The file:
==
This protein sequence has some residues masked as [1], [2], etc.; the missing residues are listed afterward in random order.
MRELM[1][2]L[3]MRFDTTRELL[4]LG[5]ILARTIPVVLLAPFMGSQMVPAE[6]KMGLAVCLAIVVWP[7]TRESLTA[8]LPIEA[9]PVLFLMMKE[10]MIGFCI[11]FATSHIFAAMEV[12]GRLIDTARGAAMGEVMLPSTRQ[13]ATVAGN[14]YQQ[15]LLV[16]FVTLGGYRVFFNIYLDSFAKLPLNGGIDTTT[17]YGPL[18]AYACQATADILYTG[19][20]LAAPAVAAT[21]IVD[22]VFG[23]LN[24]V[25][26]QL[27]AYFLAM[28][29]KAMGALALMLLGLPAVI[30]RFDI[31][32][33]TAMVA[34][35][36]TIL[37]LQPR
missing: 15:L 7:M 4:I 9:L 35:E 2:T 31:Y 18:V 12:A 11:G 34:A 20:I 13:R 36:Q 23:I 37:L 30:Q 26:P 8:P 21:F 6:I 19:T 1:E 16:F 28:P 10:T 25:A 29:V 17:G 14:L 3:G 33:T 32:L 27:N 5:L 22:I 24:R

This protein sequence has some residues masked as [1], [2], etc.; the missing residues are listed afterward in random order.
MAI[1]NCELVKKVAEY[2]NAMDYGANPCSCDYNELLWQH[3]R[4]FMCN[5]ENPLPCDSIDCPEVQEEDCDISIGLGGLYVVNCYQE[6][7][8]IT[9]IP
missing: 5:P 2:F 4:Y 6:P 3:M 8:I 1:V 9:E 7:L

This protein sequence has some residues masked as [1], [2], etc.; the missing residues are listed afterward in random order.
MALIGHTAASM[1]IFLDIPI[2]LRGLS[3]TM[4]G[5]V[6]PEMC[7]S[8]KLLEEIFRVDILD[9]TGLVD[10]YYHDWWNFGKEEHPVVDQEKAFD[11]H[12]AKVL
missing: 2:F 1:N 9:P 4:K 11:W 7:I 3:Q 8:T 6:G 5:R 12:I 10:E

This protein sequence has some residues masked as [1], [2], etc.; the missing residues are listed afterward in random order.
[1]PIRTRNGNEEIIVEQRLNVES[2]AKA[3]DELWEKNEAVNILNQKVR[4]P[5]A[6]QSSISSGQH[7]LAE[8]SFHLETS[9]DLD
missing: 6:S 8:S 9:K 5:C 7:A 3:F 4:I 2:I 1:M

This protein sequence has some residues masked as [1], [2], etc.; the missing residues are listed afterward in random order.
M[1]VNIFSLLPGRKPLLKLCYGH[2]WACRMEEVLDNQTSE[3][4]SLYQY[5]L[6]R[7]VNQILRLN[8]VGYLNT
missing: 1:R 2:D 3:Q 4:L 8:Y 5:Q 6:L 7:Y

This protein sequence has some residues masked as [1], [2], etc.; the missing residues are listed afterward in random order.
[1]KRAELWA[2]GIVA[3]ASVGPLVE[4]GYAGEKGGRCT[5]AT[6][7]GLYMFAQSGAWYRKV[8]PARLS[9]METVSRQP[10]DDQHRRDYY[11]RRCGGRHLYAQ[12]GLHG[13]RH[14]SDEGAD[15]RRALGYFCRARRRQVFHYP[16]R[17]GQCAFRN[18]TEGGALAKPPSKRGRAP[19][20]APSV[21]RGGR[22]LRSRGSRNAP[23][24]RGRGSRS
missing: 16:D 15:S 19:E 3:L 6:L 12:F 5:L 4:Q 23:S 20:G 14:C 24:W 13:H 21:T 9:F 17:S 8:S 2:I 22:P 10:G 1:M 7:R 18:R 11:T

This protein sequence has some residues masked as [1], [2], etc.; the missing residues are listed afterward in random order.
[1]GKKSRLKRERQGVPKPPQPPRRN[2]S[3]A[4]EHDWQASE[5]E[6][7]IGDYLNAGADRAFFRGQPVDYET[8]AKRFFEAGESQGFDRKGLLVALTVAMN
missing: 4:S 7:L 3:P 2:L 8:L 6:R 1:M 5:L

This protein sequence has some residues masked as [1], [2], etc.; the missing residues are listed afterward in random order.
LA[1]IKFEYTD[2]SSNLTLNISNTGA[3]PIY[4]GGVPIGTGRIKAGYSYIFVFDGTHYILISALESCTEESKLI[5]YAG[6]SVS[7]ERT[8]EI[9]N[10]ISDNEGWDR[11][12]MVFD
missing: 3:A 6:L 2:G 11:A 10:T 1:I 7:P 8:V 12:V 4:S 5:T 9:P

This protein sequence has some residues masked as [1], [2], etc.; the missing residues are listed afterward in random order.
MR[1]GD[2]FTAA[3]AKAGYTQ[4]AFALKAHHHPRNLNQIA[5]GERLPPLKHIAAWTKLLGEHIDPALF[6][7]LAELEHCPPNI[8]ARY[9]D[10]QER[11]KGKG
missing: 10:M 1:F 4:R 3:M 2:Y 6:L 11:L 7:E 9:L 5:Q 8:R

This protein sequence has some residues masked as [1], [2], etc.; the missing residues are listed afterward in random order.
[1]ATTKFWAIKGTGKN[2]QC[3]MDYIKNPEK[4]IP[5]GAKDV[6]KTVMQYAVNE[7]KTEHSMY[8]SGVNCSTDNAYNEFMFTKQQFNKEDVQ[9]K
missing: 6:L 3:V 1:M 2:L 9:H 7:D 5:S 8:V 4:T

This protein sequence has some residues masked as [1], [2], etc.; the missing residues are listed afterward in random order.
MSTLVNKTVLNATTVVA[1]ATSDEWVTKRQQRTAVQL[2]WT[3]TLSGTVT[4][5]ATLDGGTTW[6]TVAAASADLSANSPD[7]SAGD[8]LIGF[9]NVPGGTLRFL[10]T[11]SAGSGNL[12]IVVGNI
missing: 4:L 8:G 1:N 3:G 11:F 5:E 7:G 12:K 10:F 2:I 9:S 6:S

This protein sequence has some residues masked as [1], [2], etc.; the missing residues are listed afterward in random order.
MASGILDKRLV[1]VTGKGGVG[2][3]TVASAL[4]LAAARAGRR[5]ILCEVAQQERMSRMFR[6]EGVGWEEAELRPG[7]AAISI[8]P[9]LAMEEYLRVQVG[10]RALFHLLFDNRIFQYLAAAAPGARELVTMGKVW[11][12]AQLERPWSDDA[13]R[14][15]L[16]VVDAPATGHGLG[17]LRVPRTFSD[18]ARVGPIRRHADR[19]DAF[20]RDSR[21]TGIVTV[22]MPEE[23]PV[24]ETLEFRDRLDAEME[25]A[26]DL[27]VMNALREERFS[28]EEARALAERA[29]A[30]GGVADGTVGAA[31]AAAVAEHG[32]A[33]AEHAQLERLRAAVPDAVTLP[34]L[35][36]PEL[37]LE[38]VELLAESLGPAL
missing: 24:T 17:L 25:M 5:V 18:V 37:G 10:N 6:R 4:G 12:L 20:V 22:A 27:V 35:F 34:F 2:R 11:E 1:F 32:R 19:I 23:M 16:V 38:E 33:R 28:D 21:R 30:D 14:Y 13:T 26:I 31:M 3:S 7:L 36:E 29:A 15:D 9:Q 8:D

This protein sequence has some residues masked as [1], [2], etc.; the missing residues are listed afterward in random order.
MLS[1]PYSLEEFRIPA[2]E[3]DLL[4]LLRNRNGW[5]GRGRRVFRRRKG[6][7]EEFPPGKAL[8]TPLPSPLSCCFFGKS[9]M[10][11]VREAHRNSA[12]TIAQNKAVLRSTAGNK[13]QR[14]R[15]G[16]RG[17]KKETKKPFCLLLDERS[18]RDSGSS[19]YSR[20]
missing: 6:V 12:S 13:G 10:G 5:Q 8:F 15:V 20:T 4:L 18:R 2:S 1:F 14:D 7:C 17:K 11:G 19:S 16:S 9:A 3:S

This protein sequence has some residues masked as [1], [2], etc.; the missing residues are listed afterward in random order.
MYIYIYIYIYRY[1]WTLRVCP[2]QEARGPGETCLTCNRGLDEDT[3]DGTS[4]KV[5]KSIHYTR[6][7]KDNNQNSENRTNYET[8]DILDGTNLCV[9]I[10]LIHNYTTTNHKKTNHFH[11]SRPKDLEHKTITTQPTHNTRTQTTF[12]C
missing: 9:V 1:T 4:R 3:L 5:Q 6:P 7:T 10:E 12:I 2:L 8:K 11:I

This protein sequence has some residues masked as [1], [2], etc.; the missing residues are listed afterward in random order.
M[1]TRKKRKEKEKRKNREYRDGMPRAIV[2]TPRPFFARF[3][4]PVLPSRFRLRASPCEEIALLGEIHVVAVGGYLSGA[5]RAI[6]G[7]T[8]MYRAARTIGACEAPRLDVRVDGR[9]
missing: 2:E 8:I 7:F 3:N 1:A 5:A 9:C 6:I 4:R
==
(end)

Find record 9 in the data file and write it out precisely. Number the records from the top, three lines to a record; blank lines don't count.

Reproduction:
This protein sequence has some residues masked as [1], [2], etc.; the missing residues are listed afterward in random order.
MR[1]GD[2]FTAA[3]AKAGYTQ[4]AFALKAHHHPRNLNQIA[5]GERLPPLKHIAAWTKLLGEHIDPALF[6][7]LAELEHCPPNI[8]ARY[9]D[10]QER[11]KGKG
missing: 10:M 1:F 4:R 3:M 2:Y 6:L 11:L 7:E 9:L 5:Q 8:R